By Ben Adler
Remember when the word "Obamacare" was a slur? Republicans coined that term to describe the Affordable Care Act, hoping it would reinforce their claim that the law was President Obama's personal power grab, rammed down the throats of an unwilling electorate.
That claim was always untrue. The law was written in Congress and passed by majorities in both houses, including a filibuster proof super-majority in the U.S. Senate. But because the ACA did not poll very well and was blamed for Democratic congressional losses in the 2010 mid-term elections, Democrats avoided the term. They preferred to remind the public that the law was a collective effort.
With a president to re-elect, the wheel has turned again. As the law's provisions take effect—extending the time that children can stay on their parent's insurance, sending rebate checks from insurance companies to regular citizens, and so on—Democrats have become more confident in their ability to sell it to the public. That means they want Obama to get his credit for expanding health insurance coverage to nearly every American.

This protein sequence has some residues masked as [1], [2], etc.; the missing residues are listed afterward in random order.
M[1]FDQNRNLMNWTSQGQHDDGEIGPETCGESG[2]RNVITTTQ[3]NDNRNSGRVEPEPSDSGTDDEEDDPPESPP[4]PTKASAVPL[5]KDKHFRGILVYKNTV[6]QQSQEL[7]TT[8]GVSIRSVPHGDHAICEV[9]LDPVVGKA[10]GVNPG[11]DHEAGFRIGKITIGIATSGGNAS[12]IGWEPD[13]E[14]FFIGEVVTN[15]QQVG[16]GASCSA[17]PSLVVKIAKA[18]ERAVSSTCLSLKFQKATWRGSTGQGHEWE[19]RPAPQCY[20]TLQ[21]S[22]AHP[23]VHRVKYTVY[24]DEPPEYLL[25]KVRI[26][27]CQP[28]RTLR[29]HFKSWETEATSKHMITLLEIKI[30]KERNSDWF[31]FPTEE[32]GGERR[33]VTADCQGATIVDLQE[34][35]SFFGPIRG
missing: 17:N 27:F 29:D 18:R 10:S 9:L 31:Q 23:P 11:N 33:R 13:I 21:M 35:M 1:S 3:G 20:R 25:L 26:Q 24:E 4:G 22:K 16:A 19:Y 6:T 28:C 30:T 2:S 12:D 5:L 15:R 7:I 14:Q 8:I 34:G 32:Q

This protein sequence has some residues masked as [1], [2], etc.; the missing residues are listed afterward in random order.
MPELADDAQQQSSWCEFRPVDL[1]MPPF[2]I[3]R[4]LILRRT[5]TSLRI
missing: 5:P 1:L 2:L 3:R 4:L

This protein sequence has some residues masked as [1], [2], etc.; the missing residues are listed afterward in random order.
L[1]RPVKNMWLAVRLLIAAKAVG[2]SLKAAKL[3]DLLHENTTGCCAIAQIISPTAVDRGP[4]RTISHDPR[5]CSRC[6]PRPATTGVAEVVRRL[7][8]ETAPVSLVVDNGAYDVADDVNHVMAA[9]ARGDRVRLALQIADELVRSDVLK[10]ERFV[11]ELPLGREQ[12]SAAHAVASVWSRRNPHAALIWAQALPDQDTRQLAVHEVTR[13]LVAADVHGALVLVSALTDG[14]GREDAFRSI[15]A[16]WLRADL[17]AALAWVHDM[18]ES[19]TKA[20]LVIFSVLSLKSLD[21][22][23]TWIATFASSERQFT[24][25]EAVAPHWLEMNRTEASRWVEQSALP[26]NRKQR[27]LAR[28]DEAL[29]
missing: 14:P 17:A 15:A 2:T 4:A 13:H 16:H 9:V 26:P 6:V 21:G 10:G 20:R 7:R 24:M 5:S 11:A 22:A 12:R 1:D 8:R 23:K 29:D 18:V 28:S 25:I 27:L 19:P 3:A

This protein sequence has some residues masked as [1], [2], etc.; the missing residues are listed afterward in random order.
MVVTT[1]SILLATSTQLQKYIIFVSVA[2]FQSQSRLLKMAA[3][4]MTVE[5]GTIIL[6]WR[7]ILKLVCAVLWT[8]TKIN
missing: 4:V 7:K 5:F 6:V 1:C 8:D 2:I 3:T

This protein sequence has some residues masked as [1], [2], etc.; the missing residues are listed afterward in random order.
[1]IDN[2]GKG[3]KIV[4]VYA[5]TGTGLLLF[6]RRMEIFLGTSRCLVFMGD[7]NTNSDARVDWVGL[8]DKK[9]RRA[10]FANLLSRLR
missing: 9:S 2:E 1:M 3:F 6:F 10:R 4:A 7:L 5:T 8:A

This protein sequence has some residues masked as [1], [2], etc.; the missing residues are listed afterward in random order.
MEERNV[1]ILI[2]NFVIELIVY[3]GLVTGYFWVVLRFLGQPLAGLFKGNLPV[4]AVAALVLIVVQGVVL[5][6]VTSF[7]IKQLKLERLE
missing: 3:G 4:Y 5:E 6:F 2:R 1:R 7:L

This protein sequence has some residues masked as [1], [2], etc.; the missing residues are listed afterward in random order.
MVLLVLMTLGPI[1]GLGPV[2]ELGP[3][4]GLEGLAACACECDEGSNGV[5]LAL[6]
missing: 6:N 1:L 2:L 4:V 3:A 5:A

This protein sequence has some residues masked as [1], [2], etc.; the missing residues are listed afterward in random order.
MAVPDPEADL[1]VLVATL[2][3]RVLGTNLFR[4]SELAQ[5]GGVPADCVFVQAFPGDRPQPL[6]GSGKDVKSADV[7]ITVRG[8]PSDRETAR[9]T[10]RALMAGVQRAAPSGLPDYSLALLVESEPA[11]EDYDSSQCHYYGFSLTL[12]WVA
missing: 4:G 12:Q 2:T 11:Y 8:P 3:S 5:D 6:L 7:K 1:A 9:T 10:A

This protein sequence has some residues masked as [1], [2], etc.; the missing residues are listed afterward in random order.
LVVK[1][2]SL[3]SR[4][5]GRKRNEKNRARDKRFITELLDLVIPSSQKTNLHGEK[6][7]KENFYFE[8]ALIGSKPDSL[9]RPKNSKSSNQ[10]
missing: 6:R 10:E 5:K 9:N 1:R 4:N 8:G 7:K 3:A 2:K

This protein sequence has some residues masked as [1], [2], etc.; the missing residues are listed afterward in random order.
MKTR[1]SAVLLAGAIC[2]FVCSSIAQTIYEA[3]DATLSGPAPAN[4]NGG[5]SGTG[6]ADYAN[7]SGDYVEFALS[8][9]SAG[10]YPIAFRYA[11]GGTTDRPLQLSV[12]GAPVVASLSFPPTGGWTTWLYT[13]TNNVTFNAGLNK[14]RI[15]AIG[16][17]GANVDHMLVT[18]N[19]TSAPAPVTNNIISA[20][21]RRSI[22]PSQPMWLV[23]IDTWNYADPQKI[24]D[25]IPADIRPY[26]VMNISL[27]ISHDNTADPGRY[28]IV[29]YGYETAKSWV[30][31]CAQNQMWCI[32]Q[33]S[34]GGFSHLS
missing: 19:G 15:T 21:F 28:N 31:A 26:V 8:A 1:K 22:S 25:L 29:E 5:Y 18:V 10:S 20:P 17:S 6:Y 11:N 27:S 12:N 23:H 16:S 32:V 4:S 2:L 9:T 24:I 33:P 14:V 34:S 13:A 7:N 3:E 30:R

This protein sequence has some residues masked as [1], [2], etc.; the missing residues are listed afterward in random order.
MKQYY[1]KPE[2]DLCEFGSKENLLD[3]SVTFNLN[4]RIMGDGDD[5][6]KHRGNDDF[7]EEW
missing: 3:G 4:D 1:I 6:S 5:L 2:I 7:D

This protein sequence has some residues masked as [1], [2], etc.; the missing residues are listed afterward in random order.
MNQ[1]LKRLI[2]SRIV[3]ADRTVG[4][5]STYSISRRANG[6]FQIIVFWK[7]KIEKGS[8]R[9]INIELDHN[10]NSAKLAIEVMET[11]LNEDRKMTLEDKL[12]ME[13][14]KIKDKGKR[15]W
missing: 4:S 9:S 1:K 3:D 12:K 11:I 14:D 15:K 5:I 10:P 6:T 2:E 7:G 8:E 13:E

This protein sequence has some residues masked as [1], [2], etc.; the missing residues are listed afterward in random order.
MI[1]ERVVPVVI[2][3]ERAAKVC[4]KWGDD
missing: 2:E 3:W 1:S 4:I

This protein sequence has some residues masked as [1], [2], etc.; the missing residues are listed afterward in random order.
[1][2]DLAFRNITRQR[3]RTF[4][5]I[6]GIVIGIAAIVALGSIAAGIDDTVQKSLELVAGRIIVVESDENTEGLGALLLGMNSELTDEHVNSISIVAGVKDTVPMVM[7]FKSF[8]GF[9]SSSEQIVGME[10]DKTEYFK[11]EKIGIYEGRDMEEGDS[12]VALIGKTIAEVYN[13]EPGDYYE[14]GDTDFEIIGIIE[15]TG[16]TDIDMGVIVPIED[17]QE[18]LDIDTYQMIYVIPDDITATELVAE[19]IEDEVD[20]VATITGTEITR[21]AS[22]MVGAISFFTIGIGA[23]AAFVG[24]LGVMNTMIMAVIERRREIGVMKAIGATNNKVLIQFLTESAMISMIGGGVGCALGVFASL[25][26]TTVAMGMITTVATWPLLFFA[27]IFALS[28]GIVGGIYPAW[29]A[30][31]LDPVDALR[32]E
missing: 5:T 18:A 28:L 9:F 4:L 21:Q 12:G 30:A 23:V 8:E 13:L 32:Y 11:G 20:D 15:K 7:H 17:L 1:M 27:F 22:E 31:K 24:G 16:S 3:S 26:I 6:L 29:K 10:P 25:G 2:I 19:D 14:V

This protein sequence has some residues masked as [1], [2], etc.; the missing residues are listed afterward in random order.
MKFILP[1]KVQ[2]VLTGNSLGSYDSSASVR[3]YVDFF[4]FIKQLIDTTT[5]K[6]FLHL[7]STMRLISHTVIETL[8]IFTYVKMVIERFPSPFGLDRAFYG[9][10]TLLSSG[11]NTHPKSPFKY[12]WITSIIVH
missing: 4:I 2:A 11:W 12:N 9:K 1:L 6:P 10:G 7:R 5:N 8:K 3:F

Throughout the Democratic National Convention this week, speakers on the podium have sung the ACA's praises. But what is more surprising is that many of them have even done so while referring to it as Obamacare. By my count 11 of the speeches—and that's just counting those whose text has been sent out as of this writing—use the term Obamacare.
This is not some mere coincidence. Convention speeches are vetted by the campaign. And "Obamacare" has appeared in the speeches of top Democrats, including former President Bill Clinton, DNC Chair Rep. Debbie Wasserman Schultz (D-FL) and Rep. Jim Clyburn (D-SC), the third-ranking Democrat in the House of Representatives. Clyburn even took on the question of the name itself, saying to cheers, "We should not run from the word Obamacare. I, for one, am glad that Obama cares."